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The First Omen (2024)

Not many scary films make me feel barfy, but my guts churned with unease through the majority of this disturbingly well-done horror prequel.
Our Rating

Genre(s): Horror

Director: Arkasha Stevenson

Actors: Nell Tiger Free, Ralph Ineson, Sonia Braga, Tawfeek Barhom, Maria Caballero, Charles Dance, Bill Nighy

Year: 2024

MPAA Rating: R

Country: USA / Italy / UK

From the mood-setting opening scene featuring Charles Dance’s guilt-ridden priest getting an efficient, bloody comeuppance, I felt like my face went through a progressive range of emotions during The First Omen, settling mainly between 😲 and 😱. As the plot involves a renegade Catholic cult’s goal of birthing the Antichrist in human form in order to bring the heathen masses running back to God and the Church, you know there is plenty of room for unspeakable body horror… unfortunately the vast majority of said horror focuses on women and girls. Let’s just say I watched much of this film holding my hand in front of my eyes with occasional peeks through my fingers.

It’s 1971, and fresh-faced novitiate Margaret (a terrific Nell Tiger Free), raised in an American convent, is going to the Catholic motherland of Italy to officially take her vows and become a nun. Welcomed warmly by the loving Cardinal (Bill Nighy) who guided her youth, she finds herself working with other nuns including the stern elder Sister Silva (Sonia Braga) in an orphanage seemingly from another century. Oil lamps light the dim, centuries-old hallways, and discipline is conducted by strapping girls’ arms and legs to their bedframes. The only seemingly modern space is the birthing room, where the nuns assist unwed mothers in giving birth, only to force them to give up their children to avoid public shame.

But it’s not just the harsh discipline and some strangely creepy nuns that are unsettling to Margaret. There is a young ward named Carlita (Nicole Sorace) who is kept separate from the other children, who draws disturbing sketches on scratch paper, and often acts out at real or perceived threats. Margaret sees herself in Carlita, and it triggers in her a need to protect the girl. When Margaret is approached by a mysterious outcast priest, one Father Brennon (Ralph Ineson, who feels like he stepped right out of a 70s horror movie), he tells her of a conspiracy within the Church regarding Carlita: her disturbing origin, and the even more disturbing plan for the girl.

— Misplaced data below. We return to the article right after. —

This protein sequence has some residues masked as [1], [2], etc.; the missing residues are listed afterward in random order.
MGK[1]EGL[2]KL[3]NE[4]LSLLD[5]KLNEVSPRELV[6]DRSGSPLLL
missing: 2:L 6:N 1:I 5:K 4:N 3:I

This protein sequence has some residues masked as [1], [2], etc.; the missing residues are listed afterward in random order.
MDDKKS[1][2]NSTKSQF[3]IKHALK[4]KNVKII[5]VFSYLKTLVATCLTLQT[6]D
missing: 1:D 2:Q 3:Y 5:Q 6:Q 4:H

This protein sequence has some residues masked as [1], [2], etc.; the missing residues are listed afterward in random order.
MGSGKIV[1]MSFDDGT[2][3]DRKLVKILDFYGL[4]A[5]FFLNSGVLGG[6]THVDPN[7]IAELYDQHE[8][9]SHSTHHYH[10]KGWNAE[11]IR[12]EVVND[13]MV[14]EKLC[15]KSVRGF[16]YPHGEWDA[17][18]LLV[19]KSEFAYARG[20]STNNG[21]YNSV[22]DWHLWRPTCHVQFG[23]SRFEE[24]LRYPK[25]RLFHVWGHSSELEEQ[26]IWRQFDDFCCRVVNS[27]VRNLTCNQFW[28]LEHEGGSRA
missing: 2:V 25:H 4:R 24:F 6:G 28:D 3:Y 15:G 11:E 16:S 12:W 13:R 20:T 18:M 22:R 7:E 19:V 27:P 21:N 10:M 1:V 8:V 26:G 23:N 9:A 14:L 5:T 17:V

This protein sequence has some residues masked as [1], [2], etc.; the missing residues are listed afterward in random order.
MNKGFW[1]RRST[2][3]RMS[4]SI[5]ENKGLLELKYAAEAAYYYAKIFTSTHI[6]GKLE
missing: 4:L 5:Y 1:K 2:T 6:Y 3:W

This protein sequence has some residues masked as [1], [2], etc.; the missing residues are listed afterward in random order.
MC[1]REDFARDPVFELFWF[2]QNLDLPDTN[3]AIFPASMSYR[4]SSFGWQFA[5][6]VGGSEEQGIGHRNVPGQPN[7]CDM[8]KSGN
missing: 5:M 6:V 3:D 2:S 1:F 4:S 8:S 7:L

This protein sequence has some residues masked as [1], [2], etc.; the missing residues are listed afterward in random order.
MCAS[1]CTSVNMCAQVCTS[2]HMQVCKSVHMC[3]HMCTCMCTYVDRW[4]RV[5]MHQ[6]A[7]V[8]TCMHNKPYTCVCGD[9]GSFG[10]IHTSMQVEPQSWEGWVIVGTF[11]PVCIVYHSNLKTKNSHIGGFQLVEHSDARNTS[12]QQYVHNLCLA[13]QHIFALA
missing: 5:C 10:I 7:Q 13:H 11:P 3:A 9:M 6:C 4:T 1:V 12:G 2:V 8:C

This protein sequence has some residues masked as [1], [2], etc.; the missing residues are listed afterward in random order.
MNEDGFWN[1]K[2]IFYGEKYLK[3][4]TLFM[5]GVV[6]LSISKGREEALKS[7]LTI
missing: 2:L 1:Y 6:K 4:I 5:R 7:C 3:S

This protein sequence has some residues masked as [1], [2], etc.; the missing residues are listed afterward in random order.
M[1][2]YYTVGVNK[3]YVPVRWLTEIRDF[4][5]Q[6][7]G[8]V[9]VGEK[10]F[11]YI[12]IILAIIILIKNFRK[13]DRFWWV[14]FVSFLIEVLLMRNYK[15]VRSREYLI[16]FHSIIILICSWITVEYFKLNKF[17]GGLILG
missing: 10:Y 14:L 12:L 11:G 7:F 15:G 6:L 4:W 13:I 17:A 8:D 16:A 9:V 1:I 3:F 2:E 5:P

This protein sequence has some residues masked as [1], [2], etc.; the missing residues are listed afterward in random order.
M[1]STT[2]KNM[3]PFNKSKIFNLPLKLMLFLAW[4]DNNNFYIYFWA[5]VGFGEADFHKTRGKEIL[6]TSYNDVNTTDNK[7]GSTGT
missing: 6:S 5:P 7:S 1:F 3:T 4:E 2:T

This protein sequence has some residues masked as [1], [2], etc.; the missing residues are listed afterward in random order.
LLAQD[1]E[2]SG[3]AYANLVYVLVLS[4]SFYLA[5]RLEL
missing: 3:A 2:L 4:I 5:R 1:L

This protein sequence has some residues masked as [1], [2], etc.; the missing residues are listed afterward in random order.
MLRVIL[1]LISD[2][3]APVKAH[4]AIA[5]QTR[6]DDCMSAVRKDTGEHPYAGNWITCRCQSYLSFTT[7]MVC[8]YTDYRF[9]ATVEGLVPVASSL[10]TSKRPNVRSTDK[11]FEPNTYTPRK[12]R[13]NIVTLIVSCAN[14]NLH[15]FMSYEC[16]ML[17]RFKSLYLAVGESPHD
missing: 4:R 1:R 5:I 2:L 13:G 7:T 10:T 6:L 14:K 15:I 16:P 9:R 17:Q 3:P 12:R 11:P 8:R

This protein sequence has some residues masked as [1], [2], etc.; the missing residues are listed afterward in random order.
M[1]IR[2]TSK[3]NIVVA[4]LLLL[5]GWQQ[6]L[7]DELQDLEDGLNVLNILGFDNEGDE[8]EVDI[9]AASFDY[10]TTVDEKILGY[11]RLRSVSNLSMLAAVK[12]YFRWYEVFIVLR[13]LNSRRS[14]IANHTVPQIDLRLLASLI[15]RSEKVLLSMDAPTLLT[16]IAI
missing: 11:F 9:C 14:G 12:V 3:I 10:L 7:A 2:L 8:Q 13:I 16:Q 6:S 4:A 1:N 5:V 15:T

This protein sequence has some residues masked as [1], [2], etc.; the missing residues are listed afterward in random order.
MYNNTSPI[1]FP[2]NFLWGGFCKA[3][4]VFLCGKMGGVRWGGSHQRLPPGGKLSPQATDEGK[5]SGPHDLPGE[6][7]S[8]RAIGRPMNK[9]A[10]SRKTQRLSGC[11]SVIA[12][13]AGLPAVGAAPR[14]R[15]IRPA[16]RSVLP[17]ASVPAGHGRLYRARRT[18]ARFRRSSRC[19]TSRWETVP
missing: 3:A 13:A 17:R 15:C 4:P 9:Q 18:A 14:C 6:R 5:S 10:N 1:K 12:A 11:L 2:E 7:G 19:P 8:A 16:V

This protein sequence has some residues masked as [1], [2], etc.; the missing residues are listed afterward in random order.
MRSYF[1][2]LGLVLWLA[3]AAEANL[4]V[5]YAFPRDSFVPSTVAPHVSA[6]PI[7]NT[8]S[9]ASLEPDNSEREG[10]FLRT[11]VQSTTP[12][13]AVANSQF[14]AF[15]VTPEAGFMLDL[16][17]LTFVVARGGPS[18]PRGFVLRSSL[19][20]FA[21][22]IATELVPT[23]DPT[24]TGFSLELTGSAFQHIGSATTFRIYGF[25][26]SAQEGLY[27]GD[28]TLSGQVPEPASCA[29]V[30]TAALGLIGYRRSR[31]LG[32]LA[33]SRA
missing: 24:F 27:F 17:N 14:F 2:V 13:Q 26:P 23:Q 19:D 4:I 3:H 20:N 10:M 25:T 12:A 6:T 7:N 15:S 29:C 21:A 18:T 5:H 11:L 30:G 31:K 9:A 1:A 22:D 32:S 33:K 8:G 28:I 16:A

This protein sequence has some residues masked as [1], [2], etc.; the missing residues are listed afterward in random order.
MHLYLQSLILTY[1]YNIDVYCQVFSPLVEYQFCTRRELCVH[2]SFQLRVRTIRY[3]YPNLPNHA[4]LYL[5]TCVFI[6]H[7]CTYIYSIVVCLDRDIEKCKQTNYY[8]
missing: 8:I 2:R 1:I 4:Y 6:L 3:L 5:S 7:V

Though the film harkens back to 70s classics like Rosemary’s Baby and The Exorcist, director Arkasha Stevenson brings a female lens to religious horror. In the background, the streets of Rome are teeming with protestors, reminding the viewer that it was in this era that Roe v Wade became law in the U.S., giving women had autonomy over their own bodies. With those rights now slipping away, The First Omen becomes an illustration of an absolutely worst-case scenario of a woman having to carry to full term a forced and unwanted pregnancy. Sure, most women won’t birth the Antichrist, but to see a room full of religious elders cooing at a newborn child while ignoring the mother who cries, “I’m in pain… help me…” is absolutely chilling.

But a movie like this is only as good as the protagonist. Luckily for The First Omen, the film is completely grounded by Nell Tiger Free as Margaret, in a star-making, haunting performance. Though sympathetic and empathetic to those around her, Margaret seems to be the last one that knows what is going on (I’m sure I wasn’t the only one to piece together the twist early on), making her plot arc all the more distressing. When all things go to Hell (quite literally), Free gives it her all, throwing in an impressive, physical performance (especially in one mind-boggling, single-shot scene). It’s a performance that I’m not going to be able to cleanse from my mind any time soon… and that’s a compliment.

Though this film is meant as an origin story of the original bad seed—that nasty little demon-child Damien of The Omen (1976) series—The First Omen works entirely on its own. Bits of info and visual homages are dropped into the story to tie it neatly-enough to the 1976 film, giving the viewers a few “a-ha!” moments. But there’s more than a tease that The First Omen may veer off into a whole separate branch of movie mythology… and I’m surprised to find myself thinking that, for once, a reboot may not be a bad thing.

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